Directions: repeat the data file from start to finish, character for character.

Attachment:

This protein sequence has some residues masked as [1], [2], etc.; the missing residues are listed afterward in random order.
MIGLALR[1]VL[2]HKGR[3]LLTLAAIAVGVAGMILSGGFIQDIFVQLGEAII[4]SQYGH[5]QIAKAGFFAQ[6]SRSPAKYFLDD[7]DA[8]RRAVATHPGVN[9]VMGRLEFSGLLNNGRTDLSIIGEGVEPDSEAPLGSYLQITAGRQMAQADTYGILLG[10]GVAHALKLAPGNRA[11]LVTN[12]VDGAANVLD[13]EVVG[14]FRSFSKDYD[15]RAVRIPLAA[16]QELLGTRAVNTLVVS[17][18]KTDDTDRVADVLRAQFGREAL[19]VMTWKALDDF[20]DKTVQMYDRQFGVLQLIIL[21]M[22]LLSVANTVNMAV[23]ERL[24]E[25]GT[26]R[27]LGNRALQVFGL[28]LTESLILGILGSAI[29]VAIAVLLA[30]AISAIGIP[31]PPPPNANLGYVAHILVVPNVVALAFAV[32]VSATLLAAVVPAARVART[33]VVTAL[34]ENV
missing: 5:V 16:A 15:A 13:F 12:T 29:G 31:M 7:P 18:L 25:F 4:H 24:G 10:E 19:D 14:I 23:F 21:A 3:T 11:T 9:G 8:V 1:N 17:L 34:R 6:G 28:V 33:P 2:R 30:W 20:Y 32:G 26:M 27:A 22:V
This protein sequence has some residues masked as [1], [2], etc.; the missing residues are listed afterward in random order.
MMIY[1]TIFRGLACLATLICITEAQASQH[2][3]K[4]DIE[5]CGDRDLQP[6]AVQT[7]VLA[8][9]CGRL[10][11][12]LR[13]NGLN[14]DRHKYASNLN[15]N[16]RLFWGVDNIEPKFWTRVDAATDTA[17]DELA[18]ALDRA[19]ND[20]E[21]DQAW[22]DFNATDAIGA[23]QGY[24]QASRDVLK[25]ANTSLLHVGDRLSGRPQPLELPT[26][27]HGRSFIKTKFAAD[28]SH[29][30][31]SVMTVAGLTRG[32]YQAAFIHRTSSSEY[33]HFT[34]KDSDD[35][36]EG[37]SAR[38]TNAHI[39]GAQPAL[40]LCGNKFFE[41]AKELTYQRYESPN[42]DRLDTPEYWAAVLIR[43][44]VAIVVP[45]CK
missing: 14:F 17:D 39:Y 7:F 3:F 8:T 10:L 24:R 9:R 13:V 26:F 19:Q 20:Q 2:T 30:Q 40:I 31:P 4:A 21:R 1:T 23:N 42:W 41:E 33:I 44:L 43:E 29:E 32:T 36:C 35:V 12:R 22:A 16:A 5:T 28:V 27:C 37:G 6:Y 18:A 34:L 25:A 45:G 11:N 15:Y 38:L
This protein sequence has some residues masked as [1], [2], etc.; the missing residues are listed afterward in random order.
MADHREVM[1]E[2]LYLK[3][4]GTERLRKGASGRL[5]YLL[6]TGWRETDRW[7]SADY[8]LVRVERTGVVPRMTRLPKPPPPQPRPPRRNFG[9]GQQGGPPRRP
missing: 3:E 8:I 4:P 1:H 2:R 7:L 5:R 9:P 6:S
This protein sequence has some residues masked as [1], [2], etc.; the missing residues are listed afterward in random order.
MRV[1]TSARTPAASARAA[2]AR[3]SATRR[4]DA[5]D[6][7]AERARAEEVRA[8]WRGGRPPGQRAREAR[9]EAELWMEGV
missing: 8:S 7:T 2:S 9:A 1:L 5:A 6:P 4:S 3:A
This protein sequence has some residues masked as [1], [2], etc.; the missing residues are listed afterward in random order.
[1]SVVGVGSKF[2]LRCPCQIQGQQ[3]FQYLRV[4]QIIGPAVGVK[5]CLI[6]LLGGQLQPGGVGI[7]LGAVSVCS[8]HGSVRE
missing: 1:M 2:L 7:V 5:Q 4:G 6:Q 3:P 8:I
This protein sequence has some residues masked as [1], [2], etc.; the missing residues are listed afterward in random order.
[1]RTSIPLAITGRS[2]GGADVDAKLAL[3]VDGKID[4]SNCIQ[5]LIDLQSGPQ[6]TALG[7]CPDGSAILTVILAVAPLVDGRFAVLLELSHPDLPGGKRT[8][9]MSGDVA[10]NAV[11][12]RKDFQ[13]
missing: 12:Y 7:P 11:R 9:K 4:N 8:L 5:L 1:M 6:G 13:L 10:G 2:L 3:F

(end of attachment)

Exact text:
This protein sequence has some residues masked as [1], [2], etc.; the missing residues are listed afterward in random order.
MIGLALR[1]VL[2]HKGR[3]LLTLAAIAVGVAGMILSGGFIQDIFVQLGEAII[4]SQYGH[5]QIAKAGFFAQ[6]SRSPAKYFLDD[7]DA[8]RRAVATHPGVN[9]VMGRLEFSGLLNNGRTDLSIIGEGVEPDSEAPLGSYLQITAGRQMAQADTYGILLG[10]GVAHALKLAPGNRA[11]LVTN[12]VDGAANVLD[13]EVVG[14]FRSFSKDYD[15]RAVRIPLAA[16]QELLGTRAVNTLVVS[17][18]KTDDTDRVADVLRAQFGREAL[19]VMTWKALDDF[20]DKTVQMYDRQFGVLQLIIL[21]M[22]LLSVANTVNMAV[23]ERL[24]E[25]GT[26]R[27]LGNRALQVFGL[28]LTESLILGILGSAI[29]VAIAVLLA[30]AISAIGIP[31]PPPPNANLGYVAHILVVPNVVALAFAV[32]VSATLLAAVVPAARVART[33]VVTAL[34]ENV
missing: 5:V 16:A 15:A 13:F 12:T 29:G 31:M 7:P 18:L 25:F 4:H 24:G 10:E 19:D 14:I 23:F 21:A 3:T 11:T 9:G 8:V 1:N 17:L 34:R 6:G 28:V 33:P 2:R 30:W 20:Y 32:G 26:M 27:A 22:V
This protein sequence has some residues masked as [1], [2], etc.; the missing residues are listed afterward in random order.
MMIY[1]TIFRGLACLATLICITEAQASQH[2][3]K[4]DIE[5]CGDRDLQP[6]AVQT[7]VLA[8][9]CGRL[10][11][12]LR[13]NGLN[14]DRHKYASNLN[15]N[16]RLFWGVDNIEPKFWTRVDAATDTA[17]DELA[18]ALDRA[19]ND[20]E[21]DQAW[22]DFNATDAIGA[23]QGY[24]QASRDVLK[25]ANTSLLHVGDRLSGRPQPLELPT[26][27]HGRSFIKTKFAAD[28]SH[29][30][31]SVMTVAGLTRG[32]YQAAFIHRTSSSEY[33]HFT[34]KDSDD[35][36]EG[37]SAR[38]TNAHI[39]GAQPAL[40]LCGNKFFE[41]AKELTYQRYESPN[42]DRLDTPEYWAAVLIR[43][44]VAIVVP[45]CK
missing: 14:F 17:D 39:Y 7:F 3:F 8:T 10:L 24:R 9:R 13:V 26:F 19:Q 20:Q 2:T 30:Q 40:I 31:P 4:A 21:R 1:T 23:N 42:W 41:E 33:I 44:L 43:E 29:E 32:T 36:C 35:V 12:R 22:A 16:A 5:T 28:V 27:C 37:G 6:Y 18:A 34:L 25:A 45:G 11:N 15:Y 38:L
This protein sequence has some residues masked as [1], [2], etc.; the missing residues are listed afterward in random order.
MADHREVM[1]E[2]LYLK[3][4]GTERLRKGASGRL[5]YLL[6]TGWRETDRW[7]SADY[8]LVRVERTGVVPRMTRLPKPPPPQPRPPRRNFG[9]GQQGGPPRRP
missing: 3:E 8:I 4:P 1:H 2:R 7:L 5:R 9:P 6:S
This protein sequence has some residues masked as [1], [2], etc.; the missing residues are listed afterward in random order.
MRV[1]TSARTPAASARAA[2]AR[3]SATRR[4]DA[5]D[6][7]AERARAEEVRA[8]WRGGRPPGQRAREAR[9]EAELWMEGV
missing: 8:S 7:T 2:S 9:A 1:L 5:A 6:P 4:S 3:A
This protein sequence has some residues masked as [1], [2], etc.; the missing residues are listed afterward in random order.
[1]SVVGVGSKF[2]LRCPCQIQGQQ[3]FQYLRV[4]QIIGPAVGVK[5]CLI[6]LLGGQLQPGGVGI[7]LGAVSVCS[8]HGSVRE
missing: 1:M 2:L 7:V 5:Q 4:G 6:Q 3:P 8:I
This protein sequence has some residues masked as [1], [2], etc.; the missing residues are listed afterward in random order.
[1]RTSIPLAITGRS[2]GGADVDAKLAL[3]VDGKID[4]SNCIQ[5]LIDLQSGPQ[6]TALG[7]CPDGSAILTVILAVAPLVDGRFAVLLELSHPDLPGGKRT[8][9]MSGDVA[10]NAV[11][12]RKDFQ[13]
missing: 12:Y 7:P 11:R 9:K 4:N 8:L 5:L 1:M 6:G 13:L 10:G 2:L 3:F